Is database a deterrent?
We're talking, of course, about the on-line database and Web site that was the main source of information for Sunday's story about teacher misconduct in the St. Petersburg Times. Pinellas union chief Jade Moore (left), who was quoted in the story, told The Gradebook that he initially did not like the Department of Education site, but has since to come to think it might have some positives:
"The more I think about it, if people realized how a minor behavior can wind up becoming a very public thing, it could help control the desire to do it," he said. "This stuff was all secret until about a year ago. You could find out, but it wasn't in-your-face available." Now that it is, "it will have a very chilling effect."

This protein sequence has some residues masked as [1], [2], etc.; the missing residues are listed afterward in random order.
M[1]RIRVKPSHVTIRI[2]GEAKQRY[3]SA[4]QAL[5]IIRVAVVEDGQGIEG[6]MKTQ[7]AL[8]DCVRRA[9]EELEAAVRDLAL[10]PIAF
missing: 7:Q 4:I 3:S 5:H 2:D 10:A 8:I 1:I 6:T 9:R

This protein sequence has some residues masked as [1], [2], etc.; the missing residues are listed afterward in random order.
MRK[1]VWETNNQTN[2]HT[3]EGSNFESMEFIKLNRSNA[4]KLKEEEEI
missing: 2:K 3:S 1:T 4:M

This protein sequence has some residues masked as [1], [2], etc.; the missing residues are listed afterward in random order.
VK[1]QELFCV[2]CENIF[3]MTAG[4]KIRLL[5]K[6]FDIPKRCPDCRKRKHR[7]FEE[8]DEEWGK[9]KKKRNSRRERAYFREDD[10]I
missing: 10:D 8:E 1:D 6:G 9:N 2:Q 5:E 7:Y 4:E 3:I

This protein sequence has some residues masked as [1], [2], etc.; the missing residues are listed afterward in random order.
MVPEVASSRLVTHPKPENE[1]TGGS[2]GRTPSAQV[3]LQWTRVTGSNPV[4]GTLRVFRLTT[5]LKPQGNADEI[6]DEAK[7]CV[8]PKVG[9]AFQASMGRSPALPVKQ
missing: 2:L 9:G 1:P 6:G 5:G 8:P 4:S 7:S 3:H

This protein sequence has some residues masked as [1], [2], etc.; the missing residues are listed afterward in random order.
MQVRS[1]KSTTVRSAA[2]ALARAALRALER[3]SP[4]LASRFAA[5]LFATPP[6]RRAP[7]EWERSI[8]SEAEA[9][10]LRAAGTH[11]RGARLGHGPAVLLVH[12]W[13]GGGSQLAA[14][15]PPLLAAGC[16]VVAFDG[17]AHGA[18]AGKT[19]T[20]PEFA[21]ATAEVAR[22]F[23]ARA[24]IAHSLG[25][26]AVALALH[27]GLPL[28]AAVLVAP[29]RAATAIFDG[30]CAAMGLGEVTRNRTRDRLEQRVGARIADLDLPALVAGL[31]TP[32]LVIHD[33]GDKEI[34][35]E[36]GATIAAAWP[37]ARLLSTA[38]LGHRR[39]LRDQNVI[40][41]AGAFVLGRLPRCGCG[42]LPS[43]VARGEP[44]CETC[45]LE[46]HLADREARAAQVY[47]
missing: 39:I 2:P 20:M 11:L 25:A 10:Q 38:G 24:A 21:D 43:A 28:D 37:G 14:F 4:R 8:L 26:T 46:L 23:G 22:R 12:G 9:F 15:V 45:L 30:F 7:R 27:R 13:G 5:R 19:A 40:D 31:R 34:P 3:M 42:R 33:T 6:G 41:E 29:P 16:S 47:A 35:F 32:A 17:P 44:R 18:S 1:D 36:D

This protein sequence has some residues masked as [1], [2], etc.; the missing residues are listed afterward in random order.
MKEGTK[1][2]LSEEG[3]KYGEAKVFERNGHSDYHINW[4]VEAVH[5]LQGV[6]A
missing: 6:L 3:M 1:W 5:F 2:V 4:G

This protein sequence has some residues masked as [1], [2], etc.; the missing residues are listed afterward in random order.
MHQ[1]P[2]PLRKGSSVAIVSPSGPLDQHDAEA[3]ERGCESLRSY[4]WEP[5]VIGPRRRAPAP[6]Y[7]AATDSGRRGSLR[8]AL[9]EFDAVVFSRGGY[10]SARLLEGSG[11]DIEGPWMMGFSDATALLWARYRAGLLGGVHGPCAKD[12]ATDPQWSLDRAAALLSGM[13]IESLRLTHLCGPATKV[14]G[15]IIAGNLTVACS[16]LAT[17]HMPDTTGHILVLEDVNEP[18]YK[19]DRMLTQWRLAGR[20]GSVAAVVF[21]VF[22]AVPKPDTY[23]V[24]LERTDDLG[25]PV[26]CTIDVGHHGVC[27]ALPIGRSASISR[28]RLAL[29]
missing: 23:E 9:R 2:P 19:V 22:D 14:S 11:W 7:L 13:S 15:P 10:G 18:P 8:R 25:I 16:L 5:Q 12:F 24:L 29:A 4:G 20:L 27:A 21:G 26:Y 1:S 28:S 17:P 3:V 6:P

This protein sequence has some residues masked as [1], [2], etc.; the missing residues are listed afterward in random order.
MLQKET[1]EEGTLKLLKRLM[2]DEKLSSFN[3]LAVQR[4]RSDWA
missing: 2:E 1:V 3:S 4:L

But Moore also offered a cautionary note about some of the listed cases. The state database offers short summaries of allegations and sanctions but not records such as police reports and court files. "Oftentimes what appears on the surface in a snippet isn't all that was there," he said.
In a related development, the Houston Chronicle picked up Sunday's story and readers there have offered a smattering of comments, including this one: "We could sure use this in Texas! Most parents have little or no idea why their children's teachers disappear. I know of several crazy stories that never made the news."
- Ron Matus, state education reporter